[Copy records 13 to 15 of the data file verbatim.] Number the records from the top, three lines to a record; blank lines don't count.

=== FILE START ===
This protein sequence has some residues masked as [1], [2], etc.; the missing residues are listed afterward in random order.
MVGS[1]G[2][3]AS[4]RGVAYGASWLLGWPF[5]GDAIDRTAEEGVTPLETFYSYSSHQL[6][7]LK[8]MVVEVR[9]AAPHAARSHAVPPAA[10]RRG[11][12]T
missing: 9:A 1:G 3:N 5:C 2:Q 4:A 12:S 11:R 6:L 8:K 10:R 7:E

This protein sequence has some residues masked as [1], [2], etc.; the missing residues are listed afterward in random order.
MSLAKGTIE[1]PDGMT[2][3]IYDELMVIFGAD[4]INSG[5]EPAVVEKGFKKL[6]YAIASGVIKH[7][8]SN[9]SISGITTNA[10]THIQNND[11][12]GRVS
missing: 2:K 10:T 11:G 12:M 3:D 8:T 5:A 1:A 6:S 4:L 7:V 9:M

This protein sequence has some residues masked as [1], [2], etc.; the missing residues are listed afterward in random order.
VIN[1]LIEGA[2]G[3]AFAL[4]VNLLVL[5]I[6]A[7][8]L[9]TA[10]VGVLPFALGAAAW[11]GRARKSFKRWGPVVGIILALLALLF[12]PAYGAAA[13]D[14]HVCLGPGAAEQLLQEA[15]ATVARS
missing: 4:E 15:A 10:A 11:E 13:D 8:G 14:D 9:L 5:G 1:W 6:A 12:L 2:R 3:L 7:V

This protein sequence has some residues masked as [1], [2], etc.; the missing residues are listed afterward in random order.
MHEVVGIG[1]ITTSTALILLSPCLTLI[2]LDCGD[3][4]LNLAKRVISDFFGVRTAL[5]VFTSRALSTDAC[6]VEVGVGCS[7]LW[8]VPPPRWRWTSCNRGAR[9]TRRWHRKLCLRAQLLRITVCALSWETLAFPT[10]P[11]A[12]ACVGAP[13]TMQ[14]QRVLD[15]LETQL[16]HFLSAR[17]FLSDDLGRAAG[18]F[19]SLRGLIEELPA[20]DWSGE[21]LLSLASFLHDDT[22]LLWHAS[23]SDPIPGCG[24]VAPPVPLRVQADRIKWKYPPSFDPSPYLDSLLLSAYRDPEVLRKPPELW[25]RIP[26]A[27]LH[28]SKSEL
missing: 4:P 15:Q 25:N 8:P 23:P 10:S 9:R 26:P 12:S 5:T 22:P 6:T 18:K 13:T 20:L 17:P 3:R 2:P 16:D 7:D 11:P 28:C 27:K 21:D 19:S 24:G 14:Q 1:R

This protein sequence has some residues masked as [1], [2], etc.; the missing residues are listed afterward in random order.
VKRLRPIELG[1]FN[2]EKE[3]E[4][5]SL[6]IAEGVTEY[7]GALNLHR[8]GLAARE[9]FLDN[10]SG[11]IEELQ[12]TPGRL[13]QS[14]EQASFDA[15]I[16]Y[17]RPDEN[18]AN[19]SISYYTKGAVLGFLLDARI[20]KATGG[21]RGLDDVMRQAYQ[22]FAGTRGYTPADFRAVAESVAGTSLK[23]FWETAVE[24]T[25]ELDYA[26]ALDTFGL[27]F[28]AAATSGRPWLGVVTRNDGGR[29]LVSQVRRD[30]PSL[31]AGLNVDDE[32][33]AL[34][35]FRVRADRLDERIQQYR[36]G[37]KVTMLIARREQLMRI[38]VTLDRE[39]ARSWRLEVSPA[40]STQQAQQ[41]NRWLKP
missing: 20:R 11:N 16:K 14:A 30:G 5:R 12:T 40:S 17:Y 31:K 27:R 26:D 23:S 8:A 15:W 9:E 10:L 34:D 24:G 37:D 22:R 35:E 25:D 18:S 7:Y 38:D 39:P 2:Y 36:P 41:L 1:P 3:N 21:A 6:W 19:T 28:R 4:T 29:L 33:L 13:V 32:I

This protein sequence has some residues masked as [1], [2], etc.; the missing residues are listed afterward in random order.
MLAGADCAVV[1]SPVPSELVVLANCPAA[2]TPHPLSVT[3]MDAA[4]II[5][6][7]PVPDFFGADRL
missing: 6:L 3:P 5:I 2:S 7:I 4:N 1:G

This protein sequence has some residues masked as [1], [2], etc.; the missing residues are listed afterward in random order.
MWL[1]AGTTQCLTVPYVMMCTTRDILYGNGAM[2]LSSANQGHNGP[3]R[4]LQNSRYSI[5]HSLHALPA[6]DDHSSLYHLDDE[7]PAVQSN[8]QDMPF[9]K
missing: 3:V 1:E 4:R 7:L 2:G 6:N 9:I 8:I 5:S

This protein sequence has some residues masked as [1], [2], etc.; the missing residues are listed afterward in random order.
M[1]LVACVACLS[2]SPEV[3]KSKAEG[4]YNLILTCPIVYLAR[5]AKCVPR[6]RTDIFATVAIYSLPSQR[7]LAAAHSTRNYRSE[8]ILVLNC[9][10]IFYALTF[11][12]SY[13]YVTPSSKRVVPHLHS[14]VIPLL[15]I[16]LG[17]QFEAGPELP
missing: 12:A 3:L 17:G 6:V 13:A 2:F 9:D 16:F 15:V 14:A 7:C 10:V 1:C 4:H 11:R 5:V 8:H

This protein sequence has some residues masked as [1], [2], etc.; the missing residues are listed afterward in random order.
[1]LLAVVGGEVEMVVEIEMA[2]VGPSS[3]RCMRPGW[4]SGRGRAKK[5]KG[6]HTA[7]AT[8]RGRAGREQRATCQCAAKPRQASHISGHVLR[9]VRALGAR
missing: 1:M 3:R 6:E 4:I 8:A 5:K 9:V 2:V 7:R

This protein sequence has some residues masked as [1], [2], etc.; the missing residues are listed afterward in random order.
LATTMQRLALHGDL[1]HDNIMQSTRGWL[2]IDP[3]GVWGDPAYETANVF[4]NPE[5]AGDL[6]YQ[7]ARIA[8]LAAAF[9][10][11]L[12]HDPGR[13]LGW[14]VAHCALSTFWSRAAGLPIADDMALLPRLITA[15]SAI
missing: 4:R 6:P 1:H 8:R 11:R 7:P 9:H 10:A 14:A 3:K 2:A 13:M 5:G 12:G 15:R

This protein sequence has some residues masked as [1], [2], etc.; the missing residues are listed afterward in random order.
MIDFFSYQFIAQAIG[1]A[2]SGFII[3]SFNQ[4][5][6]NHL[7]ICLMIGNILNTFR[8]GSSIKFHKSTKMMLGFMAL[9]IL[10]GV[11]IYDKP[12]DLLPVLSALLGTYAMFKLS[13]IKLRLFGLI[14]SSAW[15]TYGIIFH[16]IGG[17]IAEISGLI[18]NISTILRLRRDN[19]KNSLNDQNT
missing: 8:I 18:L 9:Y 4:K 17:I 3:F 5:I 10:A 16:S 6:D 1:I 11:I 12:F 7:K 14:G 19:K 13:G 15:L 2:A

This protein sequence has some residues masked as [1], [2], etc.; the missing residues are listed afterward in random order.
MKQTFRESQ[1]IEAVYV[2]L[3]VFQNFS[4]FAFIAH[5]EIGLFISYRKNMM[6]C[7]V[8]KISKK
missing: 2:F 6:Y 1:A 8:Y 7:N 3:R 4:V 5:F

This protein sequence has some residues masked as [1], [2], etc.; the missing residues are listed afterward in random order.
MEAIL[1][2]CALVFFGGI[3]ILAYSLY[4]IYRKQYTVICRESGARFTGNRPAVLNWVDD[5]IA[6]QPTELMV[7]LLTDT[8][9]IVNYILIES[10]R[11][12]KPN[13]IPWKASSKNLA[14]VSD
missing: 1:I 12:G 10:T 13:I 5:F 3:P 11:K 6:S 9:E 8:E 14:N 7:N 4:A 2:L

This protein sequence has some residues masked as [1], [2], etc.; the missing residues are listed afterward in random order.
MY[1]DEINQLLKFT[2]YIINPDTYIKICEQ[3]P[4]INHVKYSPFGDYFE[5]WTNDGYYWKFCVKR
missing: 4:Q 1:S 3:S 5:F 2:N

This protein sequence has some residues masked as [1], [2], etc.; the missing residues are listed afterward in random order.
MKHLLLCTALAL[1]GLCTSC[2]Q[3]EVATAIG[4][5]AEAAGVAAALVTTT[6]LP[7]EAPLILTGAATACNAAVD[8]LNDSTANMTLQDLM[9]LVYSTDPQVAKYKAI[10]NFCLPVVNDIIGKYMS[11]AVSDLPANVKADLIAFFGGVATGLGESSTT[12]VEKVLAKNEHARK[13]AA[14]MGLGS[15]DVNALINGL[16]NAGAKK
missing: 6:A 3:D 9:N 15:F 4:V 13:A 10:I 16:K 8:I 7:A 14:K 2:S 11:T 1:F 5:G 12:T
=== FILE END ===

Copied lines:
This protein sequence has some residues masked as [1], [2], etc.; the missing residues are listed afterward in random order.
MEAIL[1][2]CALVFFGGI[3]ILAYSLY[4]IYRKQYTVICRESGARFTGNRPAVLNWVDD[5]IA[6]QPTELMV[7]LLTDT[8][9]IVNYILIES[10]R[11][12]KPN[13]IPWKASSKNLA[14]VSD
missing: 1:I 12:G 10:T 13:I 5:F 3:P 11:K 6:S 9:E 8:E 14:N 7:N 4:A 2:L

This protein sequence has some residues masked as [1], [2], etc.; the missing residues are listed afterward in random order.
MY[1]DEINQLLKFT[2]YIINPDTYIKICEQ[3]P[4]INHVKYSPFGDYFE[5]WTNDGYYWKFCVKR
missing: 4:Q 1:S 3:S 5:F 2:N

This protein sequence has some residues masked as [1], [2], etc.; the missing residues are listed afterward in random order.
MKHLLLCTALAL[1]GLCTSC[2]Q[3]EVATAIG[4][5]AEAAGVAAALVTTT[6]LP[7]EAPLILTGAATACNAAVD[8]LNDSTANMTLQDLM[9]LVYSTDPQVAKYKAI[10]NFCLPVVNDIIGKYMS[11]AVSDLPANVKADLIAFFGGVATGLGESSTT[12]VEKVLAKNEHARK[13]AA[14]MGLGS[15]DVNALINGL[16]NAGAKK
missing: 6:A 3:D 9:N 15:F 4:V 13:A 10:I 16:K 8:I 7:A 14:K 2:S 11:T 1:F 5:G 12:T